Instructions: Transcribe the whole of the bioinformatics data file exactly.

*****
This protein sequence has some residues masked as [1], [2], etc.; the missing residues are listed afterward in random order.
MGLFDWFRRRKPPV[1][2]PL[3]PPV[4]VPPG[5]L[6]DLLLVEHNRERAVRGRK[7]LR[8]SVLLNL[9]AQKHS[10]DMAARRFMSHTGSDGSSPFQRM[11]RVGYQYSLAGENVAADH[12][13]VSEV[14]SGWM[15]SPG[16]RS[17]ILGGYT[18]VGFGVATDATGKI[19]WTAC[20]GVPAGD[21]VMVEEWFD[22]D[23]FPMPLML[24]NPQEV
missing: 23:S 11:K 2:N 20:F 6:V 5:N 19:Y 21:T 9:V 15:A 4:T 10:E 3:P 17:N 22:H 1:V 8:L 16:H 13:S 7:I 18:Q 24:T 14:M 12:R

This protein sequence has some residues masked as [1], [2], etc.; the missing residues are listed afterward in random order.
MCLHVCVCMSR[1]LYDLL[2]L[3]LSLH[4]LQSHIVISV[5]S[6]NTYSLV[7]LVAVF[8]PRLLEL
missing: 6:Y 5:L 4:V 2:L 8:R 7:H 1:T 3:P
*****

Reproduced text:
This protein sequence has some residues masked as [1], [2], etc.; the missing residues are listed afterward in random order.
MGLFDWFRRRKPPV[1][2]PL[3]PPV[4]VPPG[5]L[6]DLLLVEHNRERAVRGRK[7]LR[8]SVLLNL[9]AQKHS[10]DMAARRFMSHTGSDGSSPFQRM[11]RVGYQYSLAGENVAADH[12][13]VSEV[14]SGWM[15]SPG[16]RS[17]ILGGYT[18]VGFGVATDATGKI[19]WTAC[20]GVPAGD[21]VMVEEWFD[22]D[23]FPMPLML[24]NPQEV
missing: 23:S 11:K 2:N 20:F 6:V 5:N 19:Y 21:T 9:V 15:A 4:T 10:E 3:P 17:N 22:H 1:V 8:L 16:H 13:S 7:I 18:Q 24:T 14:M 12:R

This protein sequence has some residues masked as [1], [2], etc.; the missing residues are listed afterward in random order.
MCLHVCVCMSR[1]LYDLL[2]L[3]LSLH[4]LQSHIVISV[5]S[6]NTYSLV[7]LVAVF[8]PRLLEL
missing: 6:Y 5:L 4:V 2:L 8:R 7:H 1:T 3:P